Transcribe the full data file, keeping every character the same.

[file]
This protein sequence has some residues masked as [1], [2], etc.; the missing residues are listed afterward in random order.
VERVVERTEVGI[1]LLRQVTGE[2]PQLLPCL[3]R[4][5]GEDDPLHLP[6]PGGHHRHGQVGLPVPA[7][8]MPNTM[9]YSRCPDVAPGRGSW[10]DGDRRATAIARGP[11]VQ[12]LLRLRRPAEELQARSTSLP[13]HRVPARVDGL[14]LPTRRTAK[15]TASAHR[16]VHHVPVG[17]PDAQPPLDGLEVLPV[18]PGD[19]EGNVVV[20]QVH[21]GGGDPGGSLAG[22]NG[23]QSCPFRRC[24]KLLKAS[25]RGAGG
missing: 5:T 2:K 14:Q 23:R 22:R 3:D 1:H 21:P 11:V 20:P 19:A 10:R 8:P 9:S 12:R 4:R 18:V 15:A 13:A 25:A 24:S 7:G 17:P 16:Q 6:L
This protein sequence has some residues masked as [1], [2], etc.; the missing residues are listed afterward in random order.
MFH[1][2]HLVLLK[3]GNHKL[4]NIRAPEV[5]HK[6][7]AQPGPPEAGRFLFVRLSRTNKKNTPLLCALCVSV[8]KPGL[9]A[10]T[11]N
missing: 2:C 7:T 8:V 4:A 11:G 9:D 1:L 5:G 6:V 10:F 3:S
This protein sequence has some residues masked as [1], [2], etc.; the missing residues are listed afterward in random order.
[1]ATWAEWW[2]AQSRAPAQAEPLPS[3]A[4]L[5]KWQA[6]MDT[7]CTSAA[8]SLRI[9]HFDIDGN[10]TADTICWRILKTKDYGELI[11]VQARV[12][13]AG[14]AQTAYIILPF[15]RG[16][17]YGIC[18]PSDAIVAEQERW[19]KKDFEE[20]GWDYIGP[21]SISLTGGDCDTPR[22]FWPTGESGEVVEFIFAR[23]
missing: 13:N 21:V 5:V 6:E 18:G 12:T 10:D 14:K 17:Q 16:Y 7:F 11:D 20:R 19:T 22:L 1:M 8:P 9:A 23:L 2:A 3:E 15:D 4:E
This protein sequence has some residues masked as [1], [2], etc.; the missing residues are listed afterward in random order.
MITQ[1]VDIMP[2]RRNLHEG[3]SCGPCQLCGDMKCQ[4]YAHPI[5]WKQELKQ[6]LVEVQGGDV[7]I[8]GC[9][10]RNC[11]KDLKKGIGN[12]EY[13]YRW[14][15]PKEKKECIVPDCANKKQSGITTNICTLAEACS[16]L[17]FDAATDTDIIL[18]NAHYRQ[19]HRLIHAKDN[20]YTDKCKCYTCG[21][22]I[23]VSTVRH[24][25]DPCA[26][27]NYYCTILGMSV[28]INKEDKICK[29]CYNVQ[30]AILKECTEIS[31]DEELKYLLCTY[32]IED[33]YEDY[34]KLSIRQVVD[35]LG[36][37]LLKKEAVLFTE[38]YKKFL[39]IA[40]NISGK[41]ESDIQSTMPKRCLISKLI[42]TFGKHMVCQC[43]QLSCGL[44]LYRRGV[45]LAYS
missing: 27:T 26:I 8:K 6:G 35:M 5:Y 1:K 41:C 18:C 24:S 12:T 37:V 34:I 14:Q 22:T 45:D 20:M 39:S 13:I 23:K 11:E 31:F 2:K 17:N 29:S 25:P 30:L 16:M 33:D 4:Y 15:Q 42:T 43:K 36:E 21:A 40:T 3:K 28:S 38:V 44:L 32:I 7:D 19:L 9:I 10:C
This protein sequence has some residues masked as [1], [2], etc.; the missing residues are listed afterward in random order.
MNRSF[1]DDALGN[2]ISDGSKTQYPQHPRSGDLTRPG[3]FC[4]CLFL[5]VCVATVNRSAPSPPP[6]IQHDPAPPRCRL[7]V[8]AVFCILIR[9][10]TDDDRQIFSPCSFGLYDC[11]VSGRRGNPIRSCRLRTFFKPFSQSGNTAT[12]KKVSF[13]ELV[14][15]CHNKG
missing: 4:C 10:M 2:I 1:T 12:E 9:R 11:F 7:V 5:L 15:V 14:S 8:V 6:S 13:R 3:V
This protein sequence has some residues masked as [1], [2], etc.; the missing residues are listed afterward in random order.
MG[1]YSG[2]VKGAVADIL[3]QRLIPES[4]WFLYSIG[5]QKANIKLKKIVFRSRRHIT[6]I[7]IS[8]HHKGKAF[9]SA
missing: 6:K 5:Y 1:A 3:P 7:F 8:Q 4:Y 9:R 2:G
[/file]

This protein sequence has some residues masked as [1], [2], etc.; the missing residues are listed afterward in random order.
VERVVERTEVGI[1]LLRQVTGE[2]PQLLPCL[3]R[4][5]GEDDPLHLP[6]PGGHHRHGQVGLPVPA[7][8]MPNTM[9]YSRCPDVAPGRGSW[10]DGDRRATAIARGP[11]VQ[12]LLRLRRPAEELQARSTSLP[13]HRVPARVDGL[14]LPTRRTAK[15]TASAHR[16]VHHVPVG[17]PDAQPPLDGLEVLPV[18]PGD[19]EGNVVV[20]QVH[21]GGGDPGGSLAG[22]NG[23]QSCPFRRC[24]KLLKAS[25]RGAGG
missing: 5:T 2:K 14:Q 23:R 22:R 3:D 1:H 21:P 11:V 20:P 19:A 10:R 8:P 9:S 12:R 4:R 18:V 15:A 13:A 25:A 24:S 7:G 17:P 16:Q 6:L
This protein sequence has some residues masked as [1], [2], etc.; the missing residues are listed afterward in random order.
MFH[1][2]HLVLLK[3]GNHKL[4]NIRAPEV[5]HK[6][7]AQPGPPEAGRFLFVRLSRTNKKNTPLLCALCVSV[8]KPGL[9]A[10]T[11]N
missing: 2:C 7:T 8:V 4:A 11:G 9:D 1:L 5:G 6:V 10:F 3:S
This protein sequence has some residues masked as [1], [2], etc.; the missing residues are listed afterward in random order.
[1]ATWAEWW[2]AQSRAPAQAEPLPS[3]A[4]L[5]KWQA[6]MDT[7]CTSAA[8]SLRI[9]HFDIDGN[10]TADTICWRILKTKDYGELI[11]VQARV[12][13]AG[14]AQTAYIILPF[15]RG[16][17]YGIC[18]PSDAIVAEQERW[19]KKDFEE[20]GWDYIGP[21]SISLTGGDCDTPR[22]FWPTGESGEVVEFIFAR[23]
missing: 13:N 21:V 5:V 6:E 18:G 12:T 10:D 14:K 17:Q 16:Y 7:F 11:D 20:R 19:T 22:L 1:M 8:P 9:A 23:L 2:A 3:E 15:D 4:E
This protein sequence has some residues masked as [1], [2], etc.; the missing residues are listed afterward in random order.
MITQ[1]VDIMP[2]RRNLHEG[3]SCGPCQLCGDMKCQ[4]YAHPI[5]WKQELKQ[6]LVEVQGGDV[7]I[8]GC[9][10]RNC[11]KDLKKGIGN[12]EY[13]YRW[14][15]PKEKKECIVPDCANKKQSGITTNICTLAEACS[16]L[17]FDAATDTDIIL[18]NAHYRQ[19]HRLIHAKDN[20]YTDKCKCYTCG[21][22]I[23]VSTVRH[24][25]DPCA[26][27]NYYCTILGMSV[28]INKEDKICK[29]CYNVQ[30]AILKECTEIS[31]DEELKYLLCTY[32]IED[33]YEDY[34]KLSIRQVVD[35]LG[36][37]LLKKEAVLFTE[38]YKKFL[39]IA[40]NISGK[41]ESDIQSTMPKRCLISKLI[42]TFGKHMVCQC[43]QLSCGL[44]LYRRGV[45]LAYS
missing: 27:T 26:I 8:K 6:G 35:M 5:Y 1:K 41:C 18:C 24:S 12:T 37:V 34:I 14:Q 22:T 45:D 20:M 39:S 13:I 23:K 11:E 31:F 2:K 17:N 29:S 25:P 30:L 16:M 33:D 4:Y 15:Q 42:T 43:K 36:E 21:A 40:T 3:K 28:S 38:V 44:L 32:I 7:D 19:L 9:I 10:C
This protein sequence has some residues masked as [1], [2], etc.; the missing residues are listed afterward in random order.
MNRSF[1]DDALGN[2]ISDGSKTQYPQHPRSGDLTRPG[3]FC[4]CLFL[5]VCVATVNRSAPSPPP[6]IQHDPAPPRCRL[7]V[8]AVFCILIR[9][10]TDDDRQIFSPCSFGLYDC[11]VSGRRGNPIRSCRLRTFFKPFSQSGNTAT[12]KKVSF[13]ELV[14][15]CHNKG
missing: 4:C 10:M 2:I 1:T 12:E 9:R 11:F 7:V 5:L 15:V 14:S 8:V 6:S 13:R 3:V
This protein sequence has some residues masked as [1], [2], etc.; the missing residues are listed afterward in random order.
MG[1]YSG[2]VKGAVADIL[3]QRLIPES[4]WFLYSIG[5]QKANIKLKKIVFRSRRHIT[6]I[7]IS[8]HHKGKAF[9]SA
missing: 6:K 5:Y 1:A 3:P 7:F 8:Q 4:Y 9:R 2:G